For A Fast Marinara Sauce, Turn To Canned Crushed Tomatoes

While many cooking experts (self-proclaimed and otherwise) tend to get all sneery when the subject of canned produce comes up, most will eventually admit that there's one notable exception to the "fresh is always best" rule, that being canned tomatoes. While fresh ones work best in a salad, the canned kind are far better for cooking as they just taste, well, more tomato-ey. The canning seems to concentrate the flavor, while it also thickens up the tomatoes — sauces made from fresh ones tend to be thin and watery with a flat, disappointing taste.

For her fast marinara sauce recipe, developer Mikayla Marin likes to use canned crushed tomatoes, telling us, "They have some texture, but not so much that a quick few pulses from an immersion blender won't create an ideal marinara sauce." Of course, the pulsing and the immersion blender are both optional, since there's no rule that says a marinara can't be slightly chunky. Marin also offers a few other options, noting, "You can also use tomato puree, diced tomatoes, and even whole tomatoes to make a stovetop tomato sauce." If you opt for the whole ones, however, you will need to do a certain amount of crushing as the sauce cooks. Whichever kind of canned tomatoes you choose, there's no cause for concern that they'll be unsafe to eat. Not only are most cans BPA-free these days, but according to the FDA, reports about the dangers posed by this chemical may have been greatly exaggerated.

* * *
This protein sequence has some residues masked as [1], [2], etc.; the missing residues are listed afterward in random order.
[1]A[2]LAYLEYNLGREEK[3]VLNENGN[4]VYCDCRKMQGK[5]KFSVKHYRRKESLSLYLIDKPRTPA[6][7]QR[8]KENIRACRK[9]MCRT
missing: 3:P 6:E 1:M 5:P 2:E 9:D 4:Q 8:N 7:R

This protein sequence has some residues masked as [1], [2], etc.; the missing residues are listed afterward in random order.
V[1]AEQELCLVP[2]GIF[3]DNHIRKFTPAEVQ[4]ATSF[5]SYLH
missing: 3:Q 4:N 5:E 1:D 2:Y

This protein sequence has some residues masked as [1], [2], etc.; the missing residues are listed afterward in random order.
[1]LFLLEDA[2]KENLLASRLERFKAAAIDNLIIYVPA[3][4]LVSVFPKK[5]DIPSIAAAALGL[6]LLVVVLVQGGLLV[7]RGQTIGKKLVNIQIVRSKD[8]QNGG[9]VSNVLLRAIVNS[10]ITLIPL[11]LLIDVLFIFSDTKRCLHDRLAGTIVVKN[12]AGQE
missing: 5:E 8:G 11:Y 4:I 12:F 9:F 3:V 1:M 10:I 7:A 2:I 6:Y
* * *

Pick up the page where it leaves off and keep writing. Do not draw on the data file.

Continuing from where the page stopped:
If you want to sweeten the tomatoes, roast garlic does the trick

There are those, Marin included, who feel that marinara sauce needs to be sweeter than tomatoes alone can make it. To that end, some recipes call for the addition of sugar, which is an ingredient many store-bought marinaras contain, as well. While Marin does suggest adding sugar to the sauce, or perhaps a sweet kind of vinegar, her recipe does not list either of these as a mandatory ingredient. Instead, she sweetens her sauce with the addition of some aromatics, these being a sweet onion and a head of roast garlic.

While traditional marinara sauces are made with sauteed garlic (and no onion), Marin's is unusual in that she specifies that the garlic needs to be roasted, instead. Her reason, as she explains it, is that "by slow roasting whole heads of garlic in the oven, the cloves tenderize and become buttery, sweet, and packed with delicious roasted garlic flavor." Of course, the garlic roasting process does add an hour or so to what is meant to be a 15-minute recipe, so as a workaround, she allows, "You can totally use the pre-made squeeze tube of roasted garlic that hangs out in the herb section at your grocery store too."